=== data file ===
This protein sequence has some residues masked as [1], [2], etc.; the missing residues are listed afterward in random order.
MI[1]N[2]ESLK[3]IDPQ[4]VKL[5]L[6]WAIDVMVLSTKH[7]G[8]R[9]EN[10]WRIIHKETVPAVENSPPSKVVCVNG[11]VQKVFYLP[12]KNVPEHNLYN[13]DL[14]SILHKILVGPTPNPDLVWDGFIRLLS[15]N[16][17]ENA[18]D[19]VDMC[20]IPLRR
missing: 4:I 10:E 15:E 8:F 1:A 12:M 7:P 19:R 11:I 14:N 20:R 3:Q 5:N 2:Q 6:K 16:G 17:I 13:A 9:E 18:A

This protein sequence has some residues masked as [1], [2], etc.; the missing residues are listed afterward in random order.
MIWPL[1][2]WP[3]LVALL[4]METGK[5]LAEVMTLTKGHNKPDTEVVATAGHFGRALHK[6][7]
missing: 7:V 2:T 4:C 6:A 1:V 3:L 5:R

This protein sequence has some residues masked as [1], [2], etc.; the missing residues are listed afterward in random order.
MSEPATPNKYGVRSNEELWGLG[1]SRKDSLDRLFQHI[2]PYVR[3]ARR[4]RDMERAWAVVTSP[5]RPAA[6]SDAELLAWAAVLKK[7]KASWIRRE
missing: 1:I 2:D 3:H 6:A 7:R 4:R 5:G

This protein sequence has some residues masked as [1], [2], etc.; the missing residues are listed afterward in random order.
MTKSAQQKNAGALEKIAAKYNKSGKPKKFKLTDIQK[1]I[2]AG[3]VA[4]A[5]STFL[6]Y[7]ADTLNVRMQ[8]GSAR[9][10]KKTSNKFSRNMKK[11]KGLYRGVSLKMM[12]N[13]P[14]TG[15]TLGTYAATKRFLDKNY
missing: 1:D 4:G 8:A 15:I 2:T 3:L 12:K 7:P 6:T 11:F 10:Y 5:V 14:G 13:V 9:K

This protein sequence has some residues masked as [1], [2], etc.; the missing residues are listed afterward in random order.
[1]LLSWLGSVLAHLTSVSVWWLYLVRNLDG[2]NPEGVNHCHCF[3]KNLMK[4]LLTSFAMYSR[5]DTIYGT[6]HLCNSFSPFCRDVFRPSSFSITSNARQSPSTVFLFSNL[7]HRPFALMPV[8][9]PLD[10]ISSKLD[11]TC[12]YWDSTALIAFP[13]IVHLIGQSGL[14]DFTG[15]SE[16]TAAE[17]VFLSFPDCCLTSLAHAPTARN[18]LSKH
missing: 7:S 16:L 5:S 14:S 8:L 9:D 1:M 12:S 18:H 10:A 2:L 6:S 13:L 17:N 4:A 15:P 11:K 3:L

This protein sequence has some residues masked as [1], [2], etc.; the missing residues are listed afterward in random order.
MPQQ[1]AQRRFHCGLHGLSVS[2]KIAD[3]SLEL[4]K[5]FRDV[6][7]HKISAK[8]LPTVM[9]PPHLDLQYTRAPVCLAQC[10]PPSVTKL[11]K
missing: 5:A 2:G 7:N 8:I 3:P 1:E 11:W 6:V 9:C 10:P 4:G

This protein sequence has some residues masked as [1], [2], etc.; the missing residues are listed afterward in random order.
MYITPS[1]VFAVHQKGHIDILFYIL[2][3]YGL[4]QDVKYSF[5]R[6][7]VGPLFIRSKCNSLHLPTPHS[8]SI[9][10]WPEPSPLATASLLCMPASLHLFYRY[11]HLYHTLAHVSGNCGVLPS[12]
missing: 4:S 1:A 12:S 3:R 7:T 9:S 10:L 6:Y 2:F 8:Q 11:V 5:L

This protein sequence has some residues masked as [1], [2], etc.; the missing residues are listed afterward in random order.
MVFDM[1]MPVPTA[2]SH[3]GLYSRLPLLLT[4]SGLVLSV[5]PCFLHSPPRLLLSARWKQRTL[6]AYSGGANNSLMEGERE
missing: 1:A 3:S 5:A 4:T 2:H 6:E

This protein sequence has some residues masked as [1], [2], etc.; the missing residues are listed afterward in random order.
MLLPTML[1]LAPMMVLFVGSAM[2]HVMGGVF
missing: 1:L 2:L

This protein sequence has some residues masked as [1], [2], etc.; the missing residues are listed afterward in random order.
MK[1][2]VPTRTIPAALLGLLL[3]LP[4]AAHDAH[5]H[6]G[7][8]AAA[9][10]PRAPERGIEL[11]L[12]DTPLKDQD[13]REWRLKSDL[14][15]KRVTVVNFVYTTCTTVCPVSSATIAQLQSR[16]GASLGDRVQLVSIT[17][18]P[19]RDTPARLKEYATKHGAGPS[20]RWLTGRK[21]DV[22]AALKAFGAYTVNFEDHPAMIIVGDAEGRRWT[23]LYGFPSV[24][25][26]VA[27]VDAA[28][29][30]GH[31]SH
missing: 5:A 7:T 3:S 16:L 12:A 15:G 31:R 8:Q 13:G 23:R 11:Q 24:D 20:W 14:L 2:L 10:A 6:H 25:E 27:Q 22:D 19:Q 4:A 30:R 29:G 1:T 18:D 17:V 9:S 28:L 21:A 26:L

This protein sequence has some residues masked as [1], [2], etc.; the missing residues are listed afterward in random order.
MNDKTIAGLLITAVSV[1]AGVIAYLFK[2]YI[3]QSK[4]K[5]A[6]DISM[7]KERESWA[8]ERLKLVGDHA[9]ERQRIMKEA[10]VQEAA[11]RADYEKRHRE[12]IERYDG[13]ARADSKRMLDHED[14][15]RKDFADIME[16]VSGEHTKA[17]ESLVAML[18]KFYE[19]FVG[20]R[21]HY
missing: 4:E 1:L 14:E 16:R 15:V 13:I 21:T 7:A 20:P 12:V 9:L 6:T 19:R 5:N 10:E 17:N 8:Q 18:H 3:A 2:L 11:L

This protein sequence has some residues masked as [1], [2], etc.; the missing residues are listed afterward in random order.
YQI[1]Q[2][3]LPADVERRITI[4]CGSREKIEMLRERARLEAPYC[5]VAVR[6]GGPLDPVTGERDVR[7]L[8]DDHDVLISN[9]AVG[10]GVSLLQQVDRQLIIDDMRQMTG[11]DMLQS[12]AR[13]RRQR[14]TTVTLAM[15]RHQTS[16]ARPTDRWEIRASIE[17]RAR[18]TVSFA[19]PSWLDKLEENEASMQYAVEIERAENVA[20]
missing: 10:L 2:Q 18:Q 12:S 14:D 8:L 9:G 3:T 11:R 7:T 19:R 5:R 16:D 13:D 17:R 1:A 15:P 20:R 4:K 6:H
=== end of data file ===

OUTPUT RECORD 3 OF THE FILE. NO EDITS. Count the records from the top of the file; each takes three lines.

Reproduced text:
This protein sequence has some residues masked as [1], [2], etc.; the missing residues are listed afterward in random order.
MSEPATPNKYGVRSNEELWGLG[1]SRKDSLDRLFQHI[2]PYVR[3]ARR[4]RDMERAWAVVTSP[5]RPAA[6]SDAELLAWAAVLKK[7]KASWIRRE
missing: 1:I 2:D 3:H 6:A 7:R 4:R 5:G